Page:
For those who hold different cultural backgrounds, you will be amazed by the fact that there are so many Jewish traditions to follow within a Jewish wedding. As a professional wedding photographer, when comparing with Lebanese Wedding, Macedonian Wedding an Asian Wedding, I will still rate the Jewish wedding’s difficulty 5 stars (I definitely will not recommend a rookie to shoot a Jewish wedding). This weekend, we have just shot a beautiful Jewish Wedding of Paula and Ben at the Terrace, which located in the heart of the Royal Botanical Garden. I have posted few wedding highlights down below, and while you browsing these stunning photos, let me tell you 10 traditions you should know before attending a Jewish wedding (so you don’t get overwhelmed).
In jewfish culture, the wedding day is considered a day of forgiveness. Some couples choose to fast the day of their wedding, just as they would do on Yom Kippur (the Day of Atonement). The couple’s fast will last until their first meal together after the wedding ceremony.
Bedeken refers to the ceremony where the groom veils the bride. Just before the actual wedding ceremony, Ben, accompanied by his parents, the Rabbi and amidst joyous singing of his friends, covered Paula’s face with the veil. This tradition signifies that the groom’s love for the bride is for the inner beauty, as well as the blessing towards the couples’ wedding. In a professional wedding photographer’s point of view, Bedeken is one of the most crucial moments in Jewish weddings, as it involves so many emotions and actions.
Ketubah is a type of Jewish prenuptial agreement, you may find it similar to the wedding certificate but Ketubah is to be signed BEFORE the ceremony takes place. The Ketubah outlined the right and responsibilities of the groom, in relation to the bride.
Chuppah is a canopy under which a Jewish couple stand during the wedding ceremony. Accompanied by their parents, Ben and Paula walked towards the Chuppah, which symbolises the home they built.
A wedding without vows isn’t a wedding, this goes the same for the Jewish weddings. While the vow was done, the groom and bride exchanged their rings. These heartfelt moments were all captured by our professional wedding videography team.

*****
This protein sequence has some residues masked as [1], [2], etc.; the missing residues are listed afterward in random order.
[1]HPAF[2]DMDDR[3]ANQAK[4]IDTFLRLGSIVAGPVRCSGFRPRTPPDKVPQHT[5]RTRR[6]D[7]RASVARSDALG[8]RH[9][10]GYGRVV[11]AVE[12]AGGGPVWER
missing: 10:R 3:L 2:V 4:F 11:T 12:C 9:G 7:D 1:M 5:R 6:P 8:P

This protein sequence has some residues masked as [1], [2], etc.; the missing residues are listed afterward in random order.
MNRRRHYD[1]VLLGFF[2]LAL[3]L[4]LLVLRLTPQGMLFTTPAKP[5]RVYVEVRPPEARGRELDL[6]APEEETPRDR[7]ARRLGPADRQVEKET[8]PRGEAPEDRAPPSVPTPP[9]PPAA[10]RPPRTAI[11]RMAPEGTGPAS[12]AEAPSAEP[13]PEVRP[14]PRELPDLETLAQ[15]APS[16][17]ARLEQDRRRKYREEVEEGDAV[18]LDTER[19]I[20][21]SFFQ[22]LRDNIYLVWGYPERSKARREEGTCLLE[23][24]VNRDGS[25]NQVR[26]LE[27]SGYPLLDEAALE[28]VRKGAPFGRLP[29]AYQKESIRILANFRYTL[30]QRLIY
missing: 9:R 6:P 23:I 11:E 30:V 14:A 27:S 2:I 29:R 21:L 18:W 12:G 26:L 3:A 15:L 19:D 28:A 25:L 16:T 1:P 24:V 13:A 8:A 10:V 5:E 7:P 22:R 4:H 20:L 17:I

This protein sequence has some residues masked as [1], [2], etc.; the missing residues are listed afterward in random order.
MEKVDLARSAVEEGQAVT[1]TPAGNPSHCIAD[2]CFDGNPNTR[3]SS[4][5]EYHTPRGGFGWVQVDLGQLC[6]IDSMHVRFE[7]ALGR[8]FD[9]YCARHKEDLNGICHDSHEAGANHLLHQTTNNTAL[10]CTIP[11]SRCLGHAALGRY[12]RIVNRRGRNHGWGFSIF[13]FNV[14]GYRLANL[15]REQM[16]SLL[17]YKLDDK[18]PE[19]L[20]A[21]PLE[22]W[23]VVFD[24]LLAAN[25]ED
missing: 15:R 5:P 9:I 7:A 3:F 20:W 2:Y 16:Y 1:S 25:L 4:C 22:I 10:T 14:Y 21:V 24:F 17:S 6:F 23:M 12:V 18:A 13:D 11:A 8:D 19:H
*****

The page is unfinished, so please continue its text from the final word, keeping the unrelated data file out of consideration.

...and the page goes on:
Traditionally after vowing, the bride will circle around her groom seven times. It is believed the circling will create a wall against the evil spirits as well as temptation (from other women). However, in their wedding, Ben held Paula’s hands and did a circle together. He explained to me later that this can also signify building a home together.
The Sheva B’rachot represents the seven blessings from ancient teachings in Jewish cultures. It focuses on joy, celebration as well as the power of love. The blessing was started by a glass of grape juice or red wine, followed by celebratory statements, ended by a blessing of joy, peace, and companionship.
As the ceremony comes to an end, Ben was invited to step on a glass covered by a cloth bag. The origin of this custom is unknown, but the primary reason of breaking the glass is that joy must always be tempered. Breaking of the glass also remind the Jews to mourn the destruction of the Temple in Jerusalem.
After the glass has been broken, the guests yell Mazel tov! It is a Jewish phrase used to express congratulations for a happy event.
Yichud means seclusion and togetherness in Jewish. After the ceremony, Paula and Ben retreated to a private room. They spent around 10 minutes together to reflect on their new relationship.
So these conclude the 10 things you need to know before attending a Jewish ceremony.]\Thank you Paula and Ben for your beautiful wedding as well as the demonstration of a textbook-liked Jewish wedding.